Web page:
Thursday, February 8, 2024

The unneccessarily high prices of bike components

The older I get, and the less ambitious my riding becomes, the more I ponder what it is the bicycle industry actually thinks they're trying to sell me.

Today's example: Handlebars.

A good handlebar is sturdy, durable and comfortable. Unless you're a racer, weight ought to be farther down on the priority list (though I know that an awful lot of non-racers are still weight weenies, I just don't understand why).

Here are three examples of very nice upright handlebars that are ideal for commuting and touring.

Nitto makes incredible products that undergo rigorous product testing. I have a pair of Nitto North Road bars on my All-Rounder, and I bought them while I still worked at Citybikes. I was able to get a pair of "scratch and dent" bars on a discount from a dealer rep, or otherwise I wouldn't have sprung for them. I wanted a more swept-back reach and those gave me exactly that. The original North Road bar came in your choice of aluminum alloy (expensive) or CrMO (slightly less expensive). I chose the steel bar and have been happy ever since.

Nitto also makes bars for Rivendell, according to their suggestions. Here's an example currently available online. I believe Rivendell sells this new for around $200.

When I was retrofitting the Peugeot, I wanted a similarly designed bar but didn't want to spend a lot of money on what would be a secondary bike. So I sprang for twenty-five bucks plus shipping for an Elson Touring bar. It's basically a cheap copy of the North Road in steel, similar enough in shape and reach to the North Road to make me happy, and it works just fine.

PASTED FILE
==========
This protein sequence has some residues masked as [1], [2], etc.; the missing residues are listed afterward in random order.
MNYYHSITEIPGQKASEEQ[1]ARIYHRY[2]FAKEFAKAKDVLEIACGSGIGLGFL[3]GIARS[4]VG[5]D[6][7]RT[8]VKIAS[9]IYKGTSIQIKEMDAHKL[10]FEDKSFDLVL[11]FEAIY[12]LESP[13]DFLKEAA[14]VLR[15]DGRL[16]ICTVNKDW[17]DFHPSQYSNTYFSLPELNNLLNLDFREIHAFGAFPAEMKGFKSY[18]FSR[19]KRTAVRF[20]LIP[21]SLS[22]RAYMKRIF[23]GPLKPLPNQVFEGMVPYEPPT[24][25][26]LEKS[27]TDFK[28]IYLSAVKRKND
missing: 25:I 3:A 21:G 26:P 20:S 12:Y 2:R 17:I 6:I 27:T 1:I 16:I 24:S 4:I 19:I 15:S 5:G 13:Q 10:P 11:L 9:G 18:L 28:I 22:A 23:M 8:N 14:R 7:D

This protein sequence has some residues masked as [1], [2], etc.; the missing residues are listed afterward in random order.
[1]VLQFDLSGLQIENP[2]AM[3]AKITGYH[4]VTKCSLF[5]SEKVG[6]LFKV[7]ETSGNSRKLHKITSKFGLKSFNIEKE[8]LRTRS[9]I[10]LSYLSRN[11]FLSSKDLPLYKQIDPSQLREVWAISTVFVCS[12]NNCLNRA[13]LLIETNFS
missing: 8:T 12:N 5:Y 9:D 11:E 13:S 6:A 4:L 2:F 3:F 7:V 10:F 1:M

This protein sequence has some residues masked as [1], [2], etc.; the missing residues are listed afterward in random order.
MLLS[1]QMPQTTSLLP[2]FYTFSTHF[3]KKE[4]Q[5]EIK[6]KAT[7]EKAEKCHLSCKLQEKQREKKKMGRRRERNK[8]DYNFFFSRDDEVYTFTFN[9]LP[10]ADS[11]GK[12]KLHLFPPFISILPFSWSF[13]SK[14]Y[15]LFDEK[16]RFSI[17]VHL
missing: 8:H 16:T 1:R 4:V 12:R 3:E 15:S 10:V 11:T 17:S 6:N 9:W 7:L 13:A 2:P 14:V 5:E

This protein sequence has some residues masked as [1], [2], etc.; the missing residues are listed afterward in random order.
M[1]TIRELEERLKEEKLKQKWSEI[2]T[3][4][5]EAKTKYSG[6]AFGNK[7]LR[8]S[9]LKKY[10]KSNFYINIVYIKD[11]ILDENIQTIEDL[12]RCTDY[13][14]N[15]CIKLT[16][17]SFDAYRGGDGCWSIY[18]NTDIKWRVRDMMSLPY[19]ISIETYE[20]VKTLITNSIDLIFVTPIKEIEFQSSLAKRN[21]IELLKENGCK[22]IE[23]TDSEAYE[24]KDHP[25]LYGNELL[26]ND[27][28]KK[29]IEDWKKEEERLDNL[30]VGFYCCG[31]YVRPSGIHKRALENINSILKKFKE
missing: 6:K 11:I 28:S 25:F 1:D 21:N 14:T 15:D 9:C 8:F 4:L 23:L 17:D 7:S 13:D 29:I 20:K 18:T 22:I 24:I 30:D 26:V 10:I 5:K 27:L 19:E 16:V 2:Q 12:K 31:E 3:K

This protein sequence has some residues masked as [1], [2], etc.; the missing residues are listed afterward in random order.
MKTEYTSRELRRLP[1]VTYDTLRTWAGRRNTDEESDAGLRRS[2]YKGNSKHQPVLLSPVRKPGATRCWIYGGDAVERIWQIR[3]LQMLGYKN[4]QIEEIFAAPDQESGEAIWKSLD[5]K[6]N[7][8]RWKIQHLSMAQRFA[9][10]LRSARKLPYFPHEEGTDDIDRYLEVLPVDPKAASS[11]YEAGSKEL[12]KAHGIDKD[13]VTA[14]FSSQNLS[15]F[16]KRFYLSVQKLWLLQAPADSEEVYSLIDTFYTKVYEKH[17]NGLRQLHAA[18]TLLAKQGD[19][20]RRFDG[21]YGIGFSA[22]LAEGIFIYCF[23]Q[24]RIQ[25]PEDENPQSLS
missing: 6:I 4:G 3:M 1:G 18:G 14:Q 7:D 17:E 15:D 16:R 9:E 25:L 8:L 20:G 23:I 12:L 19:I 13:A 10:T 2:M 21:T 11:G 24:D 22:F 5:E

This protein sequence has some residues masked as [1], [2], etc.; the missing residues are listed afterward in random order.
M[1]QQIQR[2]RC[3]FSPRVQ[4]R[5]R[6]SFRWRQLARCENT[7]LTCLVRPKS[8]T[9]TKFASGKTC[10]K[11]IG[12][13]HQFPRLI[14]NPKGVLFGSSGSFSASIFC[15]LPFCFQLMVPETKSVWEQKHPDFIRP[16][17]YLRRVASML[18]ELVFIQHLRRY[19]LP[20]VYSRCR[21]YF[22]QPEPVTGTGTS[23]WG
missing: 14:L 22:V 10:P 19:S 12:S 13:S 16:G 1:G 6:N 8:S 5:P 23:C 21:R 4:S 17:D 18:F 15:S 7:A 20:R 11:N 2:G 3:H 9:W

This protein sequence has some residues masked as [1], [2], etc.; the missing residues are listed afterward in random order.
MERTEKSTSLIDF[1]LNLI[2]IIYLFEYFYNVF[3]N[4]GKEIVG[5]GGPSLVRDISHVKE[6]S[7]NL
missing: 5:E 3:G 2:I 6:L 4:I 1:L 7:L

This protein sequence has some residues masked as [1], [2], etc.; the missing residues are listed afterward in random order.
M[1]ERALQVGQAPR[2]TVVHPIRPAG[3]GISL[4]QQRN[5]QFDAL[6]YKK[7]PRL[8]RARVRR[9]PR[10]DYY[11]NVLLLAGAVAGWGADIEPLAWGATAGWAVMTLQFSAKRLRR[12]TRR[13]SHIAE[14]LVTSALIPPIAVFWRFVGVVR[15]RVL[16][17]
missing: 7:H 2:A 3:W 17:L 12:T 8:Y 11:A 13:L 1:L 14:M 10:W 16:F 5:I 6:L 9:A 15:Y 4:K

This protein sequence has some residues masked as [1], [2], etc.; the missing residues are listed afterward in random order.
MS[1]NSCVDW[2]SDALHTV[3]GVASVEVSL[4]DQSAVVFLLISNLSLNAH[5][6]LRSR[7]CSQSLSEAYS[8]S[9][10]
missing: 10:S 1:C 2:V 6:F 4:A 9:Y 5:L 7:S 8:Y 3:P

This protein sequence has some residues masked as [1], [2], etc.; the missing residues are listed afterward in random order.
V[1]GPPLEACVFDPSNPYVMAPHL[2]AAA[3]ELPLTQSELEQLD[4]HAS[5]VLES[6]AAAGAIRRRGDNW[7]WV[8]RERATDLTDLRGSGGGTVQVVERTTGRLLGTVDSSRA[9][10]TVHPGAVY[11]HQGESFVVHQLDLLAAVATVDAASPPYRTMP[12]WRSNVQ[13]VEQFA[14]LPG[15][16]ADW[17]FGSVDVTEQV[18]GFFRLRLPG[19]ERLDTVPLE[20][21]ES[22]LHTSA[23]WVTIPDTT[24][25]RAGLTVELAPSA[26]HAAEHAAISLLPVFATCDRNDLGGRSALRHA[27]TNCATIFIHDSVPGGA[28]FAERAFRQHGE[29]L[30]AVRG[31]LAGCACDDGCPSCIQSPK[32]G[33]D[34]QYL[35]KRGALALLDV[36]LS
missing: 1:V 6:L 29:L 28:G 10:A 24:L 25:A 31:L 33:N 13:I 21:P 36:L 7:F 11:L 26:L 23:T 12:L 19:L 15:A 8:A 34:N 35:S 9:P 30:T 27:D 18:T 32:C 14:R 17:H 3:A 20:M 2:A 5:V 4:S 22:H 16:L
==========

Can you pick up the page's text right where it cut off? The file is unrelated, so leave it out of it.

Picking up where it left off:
The last example I'll share is one I've used on many bikes, including my Rivendell when I first built it up: Wald Model 8095 is a simple, cheap touring bar that's made in the USA and is durable enough for years of daily commuting (which is what I did with mine for over a decade before finding the North Roads on discount). I still love this bar. It puts my hands in a comfortable position that's kind to my wrists, and on the right stem it can ease the strain on my back. I still recommend this bar to anyone looking to convert from drops to uprights. It's a very affordable way to convert your bike and see what you think of riding more upright without spending a fortune.

Each of these handlebars will make a fine upright position on a bike.

And while the Wald bar CAN break, I've seen only one of these break in thirty years of turning wrenches. And I still use one now, on my singlespeed bike. I know that the likelihood of breaking in anything other than decades of wear and tear and a crash is incredibly low if installed correctly.

Nitto makes an amazing handlebar, and a strong one. The likelihood of breaking from daily wear and tear is even lower than on the Wald bar. But the difference isn't great enough in my book to justify the difference in price. And I'm certain that it isn't the only reason a rider will choose a Japanese-made Nitto bar over an American-made Wald bar.